When talking about how to make your business successful, many people advise to “know your business” or “know your market.” While understanding how your business works internally and among consumers is critical, neither of these speak to the other key player: your competitors.
Think about it: you spent years of your life developing a product or brand. You put in a huge investment to seek patent/trademark protection and to develop your market. The last thing you want to have happen is to wake up one morning to find that another company has taken your market with a related, but improved-upon, product/brand of its own.
So this begs the question, what should you do to prevent this from happening?
When tracking and assessing your competitors, a key stage in the application process for patents and trademarks is publication, which occurs approximately 18 months from filing for patents and five months from filing for trademarks. Information about the product or brand is made available to the public via online registry with the USPTO. (There are publications for all countries, so if you product is part of a worldwide market, you would want to monitor those, as well.)
Since applications are often filed some time (in some cases, years) before a product is released in the market, keeping track of your competitors by reading through the publications on a regular basis or running a patent search presents some clear advantages and can help protect your business from dangerous competition.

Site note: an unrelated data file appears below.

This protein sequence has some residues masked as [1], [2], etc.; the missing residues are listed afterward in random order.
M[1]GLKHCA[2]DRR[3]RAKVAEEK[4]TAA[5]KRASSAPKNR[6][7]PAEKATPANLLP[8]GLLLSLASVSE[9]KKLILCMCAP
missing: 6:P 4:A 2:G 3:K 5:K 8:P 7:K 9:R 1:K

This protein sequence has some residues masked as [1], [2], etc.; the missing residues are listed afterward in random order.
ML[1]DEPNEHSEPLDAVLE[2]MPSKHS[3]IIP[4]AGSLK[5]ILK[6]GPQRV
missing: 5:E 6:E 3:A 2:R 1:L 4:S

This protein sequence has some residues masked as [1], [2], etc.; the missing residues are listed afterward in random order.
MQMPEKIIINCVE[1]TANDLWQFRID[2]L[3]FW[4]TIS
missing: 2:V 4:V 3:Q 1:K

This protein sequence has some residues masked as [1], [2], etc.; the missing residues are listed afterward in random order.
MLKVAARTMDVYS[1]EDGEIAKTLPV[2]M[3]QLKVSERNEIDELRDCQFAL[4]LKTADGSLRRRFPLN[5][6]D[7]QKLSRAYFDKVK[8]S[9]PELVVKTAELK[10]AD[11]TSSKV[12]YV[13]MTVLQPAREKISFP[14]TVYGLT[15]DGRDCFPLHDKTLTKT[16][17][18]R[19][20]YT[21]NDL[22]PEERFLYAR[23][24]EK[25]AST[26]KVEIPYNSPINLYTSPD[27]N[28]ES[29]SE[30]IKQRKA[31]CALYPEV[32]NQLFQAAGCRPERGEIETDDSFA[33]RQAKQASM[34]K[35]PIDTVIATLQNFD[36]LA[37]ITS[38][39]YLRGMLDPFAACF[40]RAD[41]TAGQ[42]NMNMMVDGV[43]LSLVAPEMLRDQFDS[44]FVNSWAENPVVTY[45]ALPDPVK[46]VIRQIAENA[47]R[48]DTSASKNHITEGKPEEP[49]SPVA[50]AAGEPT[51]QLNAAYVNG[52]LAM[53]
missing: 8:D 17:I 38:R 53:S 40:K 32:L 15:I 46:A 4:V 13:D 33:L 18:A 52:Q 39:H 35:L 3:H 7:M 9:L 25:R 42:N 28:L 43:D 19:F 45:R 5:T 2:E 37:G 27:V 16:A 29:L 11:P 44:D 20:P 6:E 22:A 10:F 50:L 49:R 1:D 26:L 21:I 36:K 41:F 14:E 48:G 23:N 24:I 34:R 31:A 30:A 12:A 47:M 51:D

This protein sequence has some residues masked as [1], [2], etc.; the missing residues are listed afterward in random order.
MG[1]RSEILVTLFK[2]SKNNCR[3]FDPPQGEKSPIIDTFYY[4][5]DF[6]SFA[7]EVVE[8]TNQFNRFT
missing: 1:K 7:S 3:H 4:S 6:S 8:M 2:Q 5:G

Most importantly, reading the publications can red flag a potential competitors or infringers and can highlight new or interesting trends that you can use to improve your own product. The information available in the publications vary, ranging anywhere from basic product design to a major technological breakthrough. When you use this information alongside big-picture analytics, you may gain valuable insight into competitor behavior and business opportunities.
Monitoring these publications should become a part of your business model if you want to compete in today’s fast-paced, many-players world. Big corporations often dedicate budgets to performing regular, detailed studies of competitors IP portfolios. Venture capitalist are now asking for patent landscape data before investing in a business opportunity. If this time and money investment is not realistic, you may want to hire a firm to perform a “trademark watch service,” which monitors your mark for you and alerts you to anything that may be potentially infringing. At the very least, dedicate some time on a regular basis to reading through the publications yourself. The wealth of information you can find in the publications may be just the ticket you need to achieve the business goals you’re after.